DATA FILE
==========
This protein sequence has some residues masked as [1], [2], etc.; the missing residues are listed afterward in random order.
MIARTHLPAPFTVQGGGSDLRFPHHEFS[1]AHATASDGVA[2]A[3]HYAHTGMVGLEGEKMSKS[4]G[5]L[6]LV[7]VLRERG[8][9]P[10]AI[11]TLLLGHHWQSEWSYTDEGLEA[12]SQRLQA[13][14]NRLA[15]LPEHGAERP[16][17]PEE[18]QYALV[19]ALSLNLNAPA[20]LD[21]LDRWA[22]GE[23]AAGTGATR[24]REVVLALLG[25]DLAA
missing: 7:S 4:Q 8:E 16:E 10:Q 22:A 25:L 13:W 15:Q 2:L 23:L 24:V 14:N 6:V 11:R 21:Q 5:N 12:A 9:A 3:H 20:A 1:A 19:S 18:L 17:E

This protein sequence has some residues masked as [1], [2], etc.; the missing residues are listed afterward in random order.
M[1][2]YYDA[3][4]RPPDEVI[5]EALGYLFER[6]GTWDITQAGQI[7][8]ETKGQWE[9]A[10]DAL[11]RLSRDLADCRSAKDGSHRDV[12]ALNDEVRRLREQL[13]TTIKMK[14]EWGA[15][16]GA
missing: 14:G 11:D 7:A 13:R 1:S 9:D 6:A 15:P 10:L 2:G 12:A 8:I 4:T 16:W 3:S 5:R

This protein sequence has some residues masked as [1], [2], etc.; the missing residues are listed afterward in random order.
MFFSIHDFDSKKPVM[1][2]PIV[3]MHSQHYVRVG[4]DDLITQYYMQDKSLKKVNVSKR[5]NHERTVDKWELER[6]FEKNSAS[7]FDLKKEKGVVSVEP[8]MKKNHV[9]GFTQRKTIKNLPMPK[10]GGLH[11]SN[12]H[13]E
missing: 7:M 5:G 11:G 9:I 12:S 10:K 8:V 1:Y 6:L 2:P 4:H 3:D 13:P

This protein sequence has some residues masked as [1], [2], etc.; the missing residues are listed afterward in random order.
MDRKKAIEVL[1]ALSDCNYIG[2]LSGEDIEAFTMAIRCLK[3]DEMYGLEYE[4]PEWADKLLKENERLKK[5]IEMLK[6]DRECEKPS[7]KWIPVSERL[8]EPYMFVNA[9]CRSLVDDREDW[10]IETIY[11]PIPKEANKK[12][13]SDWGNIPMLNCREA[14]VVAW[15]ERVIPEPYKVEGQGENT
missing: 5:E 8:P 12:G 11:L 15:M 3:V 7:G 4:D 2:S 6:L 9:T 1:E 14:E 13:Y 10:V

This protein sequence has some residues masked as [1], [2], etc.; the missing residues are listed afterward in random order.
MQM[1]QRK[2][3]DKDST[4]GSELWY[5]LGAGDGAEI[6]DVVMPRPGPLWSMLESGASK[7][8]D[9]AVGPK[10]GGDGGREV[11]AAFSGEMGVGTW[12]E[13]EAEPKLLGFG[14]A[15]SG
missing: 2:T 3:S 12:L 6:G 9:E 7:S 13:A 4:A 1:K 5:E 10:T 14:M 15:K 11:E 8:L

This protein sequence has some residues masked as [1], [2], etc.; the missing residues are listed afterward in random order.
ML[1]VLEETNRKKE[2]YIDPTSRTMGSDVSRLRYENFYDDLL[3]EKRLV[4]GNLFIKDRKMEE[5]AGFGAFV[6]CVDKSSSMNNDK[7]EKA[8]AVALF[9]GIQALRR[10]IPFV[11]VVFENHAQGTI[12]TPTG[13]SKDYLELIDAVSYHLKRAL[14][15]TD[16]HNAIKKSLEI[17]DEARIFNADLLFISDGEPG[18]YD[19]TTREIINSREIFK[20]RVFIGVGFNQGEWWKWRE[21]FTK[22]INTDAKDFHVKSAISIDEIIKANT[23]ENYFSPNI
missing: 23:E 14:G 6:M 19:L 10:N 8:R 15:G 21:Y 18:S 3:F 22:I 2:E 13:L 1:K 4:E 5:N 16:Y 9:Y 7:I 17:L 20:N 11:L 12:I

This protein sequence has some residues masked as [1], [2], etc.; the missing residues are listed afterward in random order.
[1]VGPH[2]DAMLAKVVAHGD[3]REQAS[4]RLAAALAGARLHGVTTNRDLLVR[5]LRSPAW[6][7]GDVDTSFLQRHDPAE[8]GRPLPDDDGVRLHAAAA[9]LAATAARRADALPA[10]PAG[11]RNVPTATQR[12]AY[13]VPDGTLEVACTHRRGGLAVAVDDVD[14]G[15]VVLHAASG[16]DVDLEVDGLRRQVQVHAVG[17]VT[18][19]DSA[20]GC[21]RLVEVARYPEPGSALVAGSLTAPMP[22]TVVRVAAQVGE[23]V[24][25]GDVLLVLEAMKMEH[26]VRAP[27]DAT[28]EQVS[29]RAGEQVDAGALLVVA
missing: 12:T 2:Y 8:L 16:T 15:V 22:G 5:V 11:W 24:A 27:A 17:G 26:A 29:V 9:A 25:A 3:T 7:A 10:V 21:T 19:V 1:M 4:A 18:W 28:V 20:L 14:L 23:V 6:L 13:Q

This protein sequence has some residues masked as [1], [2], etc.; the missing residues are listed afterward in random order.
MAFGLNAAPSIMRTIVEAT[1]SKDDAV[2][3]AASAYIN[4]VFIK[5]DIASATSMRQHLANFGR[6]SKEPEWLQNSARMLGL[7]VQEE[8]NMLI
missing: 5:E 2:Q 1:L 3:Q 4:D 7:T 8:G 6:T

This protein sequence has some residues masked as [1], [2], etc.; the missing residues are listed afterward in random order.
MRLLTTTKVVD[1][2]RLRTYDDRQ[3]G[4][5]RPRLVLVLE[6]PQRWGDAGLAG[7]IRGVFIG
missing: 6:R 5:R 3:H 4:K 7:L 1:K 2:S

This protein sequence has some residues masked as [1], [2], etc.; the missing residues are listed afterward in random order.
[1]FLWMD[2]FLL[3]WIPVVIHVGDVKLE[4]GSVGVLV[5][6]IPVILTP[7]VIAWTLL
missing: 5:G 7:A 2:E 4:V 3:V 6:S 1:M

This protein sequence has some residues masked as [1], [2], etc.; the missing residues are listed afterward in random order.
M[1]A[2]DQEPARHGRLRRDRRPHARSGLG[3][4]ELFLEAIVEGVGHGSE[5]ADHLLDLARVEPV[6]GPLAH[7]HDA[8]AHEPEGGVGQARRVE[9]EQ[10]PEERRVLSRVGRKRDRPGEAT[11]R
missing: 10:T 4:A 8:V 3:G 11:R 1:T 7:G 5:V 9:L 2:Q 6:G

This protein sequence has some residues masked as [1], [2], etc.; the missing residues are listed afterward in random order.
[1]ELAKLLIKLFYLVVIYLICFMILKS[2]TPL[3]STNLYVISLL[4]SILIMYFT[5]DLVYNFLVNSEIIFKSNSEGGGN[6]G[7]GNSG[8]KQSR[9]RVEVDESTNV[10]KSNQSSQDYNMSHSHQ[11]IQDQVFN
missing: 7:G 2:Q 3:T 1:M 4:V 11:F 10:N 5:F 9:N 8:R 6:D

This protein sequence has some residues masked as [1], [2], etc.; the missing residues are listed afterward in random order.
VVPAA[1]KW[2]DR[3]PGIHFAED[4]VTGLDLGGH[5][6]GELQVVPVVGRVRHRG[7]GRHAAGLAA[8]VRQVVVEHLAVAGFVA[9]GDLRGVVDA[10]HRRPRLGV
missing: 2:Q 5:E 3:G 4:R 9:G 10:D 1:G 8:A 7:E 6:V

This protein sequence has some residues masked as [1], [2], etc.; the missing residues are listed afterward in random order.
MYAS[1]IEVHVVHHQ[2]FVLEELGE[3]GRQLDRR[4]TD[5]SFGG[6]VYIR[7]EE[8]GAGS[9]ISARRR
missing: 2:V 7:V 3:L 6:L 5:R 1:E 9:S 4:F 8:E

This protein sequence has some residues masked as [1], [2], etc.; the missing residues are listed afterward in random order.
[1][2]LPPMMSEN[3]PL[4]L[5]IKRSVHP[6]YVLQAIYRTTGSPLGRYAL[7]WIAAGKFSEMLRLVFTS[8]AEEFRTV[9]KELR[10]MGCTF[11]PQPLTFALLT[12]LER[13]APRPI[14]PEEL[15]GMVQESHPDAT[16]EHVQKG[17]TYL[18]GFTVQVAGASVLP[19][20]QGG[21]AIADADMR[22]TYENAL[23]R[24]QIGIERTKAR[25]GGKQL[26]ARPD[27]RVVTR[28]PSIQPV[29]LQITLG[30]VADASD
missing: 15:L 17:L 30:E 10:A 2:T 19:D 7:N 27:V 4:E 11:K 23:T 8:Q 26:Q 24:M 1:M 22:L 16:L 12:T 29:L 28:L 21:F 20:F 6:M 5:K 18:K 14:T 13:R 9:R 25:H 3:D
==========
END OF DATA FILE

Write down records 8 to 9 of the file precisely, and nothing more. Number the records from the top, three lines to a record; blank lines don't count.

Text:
This protein sequence has some residues masked as [1], [2], etc.; the missing residues are listed afterward in random order.
MAFGLNAAPSIMRTIVEAT[1]SKDDAV[2][3]AASAYIN[4]VFIK[5]DIASATSMRQHLANFGR[6]SKEPEWLQNSARMLGL[7]VQEE[8]NMLI
missing: 5:E 2:Q 1:L 3:Q 4:D 7:T 8:G 6:T

This protein sequence has some residues masked as [1], [2], etc.; the missing residues are listed afterward in random order.
MRLLTTTKVVD[1][2]RLRTYDDRQ[3]G[4][5]RPRLVLVLE[6]PQRWGDAGLAG[7]IRGVFIG
missing: 6:R 5:R 3:H 4:K 7:L 1:K 2:S